Thursday, 24 August 2006
Steven Harmon's book, Towards Baptist Catholicity: Essays on Tradition and the Baptist Vision, begins in Chapter 1 with a taxonomy of the main features of recent work from American and British Baptist theologians, all of whom fall into the broad category of "catholic Baptists". The seven features are:
1. Tradition is seen as a source of theological authority
2. There is a place for the historic creeds in Baptist liturgy and catechesis
3. The liturgy is the appropriate context for formation by tradition
4. The authority of tradition lies in the community and its practices
5. A sacramental theology, broadly understood
6. The contructive retrieval of the tradition
7. A commitment to thick ecumenism.
This opening chapter is only a review of recent scholarship and is helpfully detailed (I was familiar with the British work, but less up to speed on some of the more recent North-American contributions. Harmon's own constructive contribution to the catholic Baptist vision is offered in the chapters that follow.
One point struck me in particular, and that is the suggestion that Baptists might want to consider signing up to the 'Joint Declaration on the Doctrine of Justification', signed in 1999 between the Roman Catholic Church and the Lutheran World Federation. The Methodists are apparently considering signing the Declaration. See here. The suggestion for Baptist involvement has been made by T. Toom, 'Baptists on Justification: Can We Join the Joint Declaration on Justification?', Pro Ecclesia 13 (2004), 289-306 and is affirmed by Harmon on p.199. It is probably worth noting that Jüngel believes that in the Declaration "decisive insights of the Reformation were either obscured or surrendered" Justification: The Heart of the Christian Faith, trans. Jeffrey F. Cayzer (Edinburgh / New York: T & T Clark, 2001). For an exposition of Jüngel's views see this excellent summary series by D. W. Congdon.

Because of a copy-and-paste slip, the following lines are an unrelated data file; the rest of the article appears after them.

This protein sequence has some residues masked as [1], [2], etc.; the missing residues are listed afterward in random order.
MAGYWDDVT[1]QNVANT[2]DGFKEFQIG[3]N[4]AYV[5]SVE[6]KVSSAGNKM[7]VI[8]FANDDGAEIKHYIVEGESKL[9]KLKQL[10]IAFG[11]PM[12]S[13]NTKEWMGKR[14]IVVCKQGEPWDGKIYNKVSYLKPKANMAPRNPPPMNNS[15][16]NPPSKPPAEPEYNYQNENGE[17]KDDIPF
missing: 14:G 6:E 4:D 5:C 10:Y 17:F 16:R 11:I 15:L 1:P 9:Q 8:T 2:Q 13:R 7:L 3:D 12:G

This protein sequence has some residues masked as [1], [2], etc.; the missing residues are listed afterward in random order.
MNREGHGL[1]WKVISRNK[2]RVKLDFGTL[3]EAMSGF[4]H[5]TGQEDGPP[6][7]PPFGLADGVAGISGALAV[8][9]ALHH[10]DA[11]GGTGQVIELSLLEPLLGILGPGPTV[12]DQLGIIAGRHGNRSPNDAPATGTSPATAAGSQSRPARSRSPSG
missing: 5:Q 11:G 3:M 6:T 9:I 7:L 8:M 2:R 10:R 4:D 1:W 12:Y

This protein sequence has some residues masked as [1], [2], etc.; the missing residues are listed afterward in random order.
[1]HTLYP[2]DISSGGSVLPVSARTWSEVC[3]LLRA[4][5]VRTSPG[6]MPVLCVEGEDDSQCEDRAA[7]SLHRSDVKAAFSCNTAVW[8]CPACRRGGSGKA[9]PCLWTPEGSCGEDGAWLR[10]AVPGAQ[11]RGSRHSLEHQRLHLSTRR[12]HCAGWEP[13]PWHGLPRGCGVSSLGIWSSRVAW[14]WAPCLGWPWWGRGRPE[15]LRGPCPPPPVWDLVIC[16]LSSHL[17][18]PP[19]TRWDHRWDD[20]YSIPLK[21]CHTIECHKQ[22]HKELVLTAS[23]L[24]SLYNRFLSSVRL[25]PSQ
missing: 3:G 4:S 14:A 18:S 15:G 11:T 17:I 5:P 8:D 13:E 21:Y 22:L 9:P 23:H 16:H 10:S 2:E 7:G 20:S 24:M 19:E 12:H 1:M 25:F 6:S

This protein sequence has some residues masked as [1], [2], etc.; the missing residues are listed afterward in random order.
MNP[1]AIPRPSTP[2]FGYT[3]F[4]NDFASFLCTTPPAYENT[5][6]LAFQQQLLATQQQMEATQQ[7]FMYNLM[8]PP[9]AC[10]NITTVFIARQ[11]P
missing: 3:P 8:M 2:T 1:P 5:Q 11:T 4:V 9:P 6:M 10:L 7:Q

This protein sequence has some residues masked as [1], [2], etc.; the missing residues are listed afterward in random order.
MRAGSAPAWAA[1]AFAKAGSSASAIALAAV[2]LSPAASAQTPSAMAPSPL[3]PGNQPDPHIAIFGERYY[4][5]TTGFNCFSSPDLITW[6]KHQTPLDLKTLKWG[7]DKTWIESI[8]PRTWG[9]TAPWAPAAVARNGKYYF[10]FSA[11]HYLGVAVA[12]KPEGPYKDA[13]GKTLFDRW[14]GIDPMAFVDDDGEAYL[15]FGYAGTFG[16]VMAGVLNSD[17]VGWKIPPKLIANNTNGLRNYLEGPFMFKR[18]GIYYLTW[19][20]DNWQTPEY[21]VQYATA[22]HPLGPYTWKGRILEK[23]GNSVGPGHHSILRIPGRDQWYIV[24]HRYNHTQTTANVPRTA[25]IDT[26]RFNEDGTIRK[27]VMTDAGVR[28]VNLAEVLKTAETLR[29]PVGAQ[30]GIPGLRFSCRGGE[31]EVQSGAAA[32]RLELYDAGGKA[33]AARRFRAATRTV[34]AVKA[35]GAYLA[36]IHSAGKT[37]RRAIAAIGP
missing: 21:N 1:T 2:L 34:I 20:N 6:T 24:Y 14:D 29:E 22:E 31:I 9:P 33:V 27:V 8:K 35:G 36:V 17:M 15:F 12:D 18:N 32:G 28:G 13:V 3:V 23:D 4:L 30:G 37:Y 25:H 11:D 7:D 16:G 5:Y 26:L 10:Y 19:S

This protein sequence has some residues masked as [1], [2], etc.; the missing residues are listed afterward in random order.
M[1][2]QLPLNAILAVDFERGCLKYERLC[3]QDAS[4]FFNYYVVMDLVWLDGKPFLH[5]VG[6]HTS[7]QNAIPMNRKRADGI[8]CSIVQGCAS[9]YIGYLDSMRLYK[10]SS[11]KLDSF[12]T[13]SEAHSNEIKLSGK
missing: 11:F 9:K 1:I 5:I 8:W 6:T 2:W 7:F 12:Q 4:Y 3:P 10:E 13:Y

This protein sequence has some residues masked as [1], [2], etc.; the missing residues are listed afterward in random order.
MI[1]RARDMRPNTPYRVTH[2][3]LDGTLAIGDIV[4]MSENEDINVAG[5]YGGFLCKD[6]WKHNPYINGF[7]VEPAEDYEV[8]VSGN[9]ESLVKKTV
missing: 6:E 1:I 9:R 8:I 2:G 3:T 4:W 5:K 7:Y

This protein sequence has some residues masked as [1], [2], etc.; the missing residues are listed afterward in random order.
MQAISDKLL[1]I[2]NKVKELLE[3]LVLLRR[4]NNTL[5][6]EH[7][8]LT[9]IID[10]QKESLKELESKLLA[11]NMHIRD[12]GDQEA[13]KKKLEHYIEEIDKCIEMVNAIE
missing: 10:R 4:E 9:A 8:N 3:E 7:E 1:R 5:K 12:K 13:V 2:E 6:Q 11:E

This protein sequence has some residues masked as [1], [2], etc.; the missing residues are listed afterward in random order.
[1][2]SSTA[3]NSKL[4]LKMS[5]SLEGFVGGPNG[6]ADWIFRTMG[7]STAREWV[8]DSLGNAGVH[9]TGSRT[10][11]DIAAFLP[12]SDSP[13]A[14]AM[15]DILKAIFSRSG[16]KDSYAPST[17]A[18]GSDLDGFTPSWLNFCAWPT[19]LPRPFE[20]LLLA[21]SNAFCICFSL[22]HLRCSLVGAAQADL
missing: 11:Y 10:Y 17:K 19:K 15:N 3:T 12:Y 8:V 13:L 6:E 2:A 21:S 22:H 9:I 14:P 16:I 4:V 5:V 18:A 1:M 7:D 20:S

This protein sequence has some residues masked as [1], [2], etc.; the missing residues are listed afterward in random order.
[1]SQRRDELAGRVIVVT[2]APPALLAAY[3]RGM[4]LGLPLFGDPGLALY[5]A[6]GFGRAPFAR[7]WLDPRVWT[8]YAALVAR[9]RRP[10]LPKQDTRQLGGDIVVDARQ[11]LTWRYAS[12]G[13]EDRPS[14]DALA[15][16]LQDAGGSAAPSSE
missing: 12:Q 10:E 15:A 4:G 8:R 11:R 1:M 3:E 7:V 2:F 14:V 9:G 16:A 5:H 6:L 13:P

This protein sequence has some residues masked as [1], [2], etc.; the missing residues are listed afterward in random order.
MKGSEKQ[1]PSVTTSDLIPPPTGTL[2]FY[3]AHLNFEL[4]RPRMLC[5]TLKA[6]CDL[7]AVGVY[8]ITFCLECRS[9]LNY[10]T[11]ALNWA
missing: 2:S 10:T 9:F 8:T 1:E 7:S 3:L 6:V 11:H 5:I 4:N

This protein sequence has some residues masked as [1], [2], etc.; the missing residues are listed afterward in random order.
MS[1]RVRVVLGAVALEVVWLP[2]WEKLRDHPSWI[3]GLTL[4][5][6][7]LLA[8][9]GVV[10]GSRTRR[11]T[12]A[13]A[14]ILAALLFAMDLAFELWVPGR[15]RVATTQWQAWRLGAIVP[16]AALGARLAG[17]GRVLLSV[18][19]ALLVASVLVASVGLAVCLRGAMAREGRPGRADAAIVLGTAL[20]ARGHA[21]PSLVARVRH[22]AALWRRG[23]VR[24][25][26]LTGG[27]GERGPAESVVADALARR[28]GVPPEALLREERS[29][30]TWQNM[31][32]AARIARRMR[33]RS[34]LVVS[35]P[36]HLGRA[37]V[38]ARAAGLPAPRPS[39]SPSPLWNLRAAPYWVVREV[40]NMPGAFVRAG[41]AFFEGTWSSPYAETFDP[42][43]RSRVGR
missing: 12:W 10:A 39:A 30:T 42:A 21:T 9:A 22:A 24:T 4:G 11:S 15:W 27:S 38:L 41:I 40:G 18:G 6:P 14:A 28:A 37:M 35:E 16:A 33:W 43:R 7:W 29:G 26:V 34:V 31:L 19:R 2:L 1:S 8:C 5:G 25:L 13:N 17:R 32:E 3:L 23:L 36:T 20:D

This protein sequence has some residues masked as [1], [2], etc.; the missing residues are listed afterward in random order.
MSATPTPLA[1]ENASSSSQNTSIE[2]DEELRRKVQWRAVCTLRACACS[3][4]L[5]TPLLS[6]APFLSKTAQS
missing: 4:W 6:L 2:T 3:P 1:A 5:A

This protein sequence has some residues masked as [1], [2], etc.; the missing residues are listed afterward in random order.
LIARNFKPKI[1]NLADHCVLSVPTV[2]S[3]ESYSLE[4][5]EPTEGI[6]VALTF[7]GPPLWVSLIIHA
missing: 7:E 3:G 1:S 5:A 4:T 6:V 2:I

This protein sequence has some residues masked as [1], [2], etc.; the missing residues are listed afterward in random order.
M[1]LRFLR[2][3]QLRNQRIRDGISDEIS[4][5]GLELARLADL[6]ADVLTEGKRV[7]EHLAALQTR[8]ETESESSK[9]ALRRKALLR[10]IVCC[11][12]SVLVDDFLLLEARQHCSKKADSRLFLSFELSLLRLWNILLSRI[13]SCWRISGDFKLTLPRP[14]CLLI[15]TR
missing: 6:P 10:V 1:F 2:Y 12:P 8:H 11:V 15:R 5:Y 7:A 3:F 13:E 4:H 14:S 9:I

Thursday, 10 August 2006
See the theses and counter-theses adumbrated by Travis at Gaunilo's Island (no God does not suffer) and D. W. Congdon at Fire and the Rose (yes God does). If you have never managed to work your way through the major texts on this topic (Fiddes, Weinandy, Molnar, Hart, Moltmann etc) then you will find a good summary of the arguments for and against in these two posts.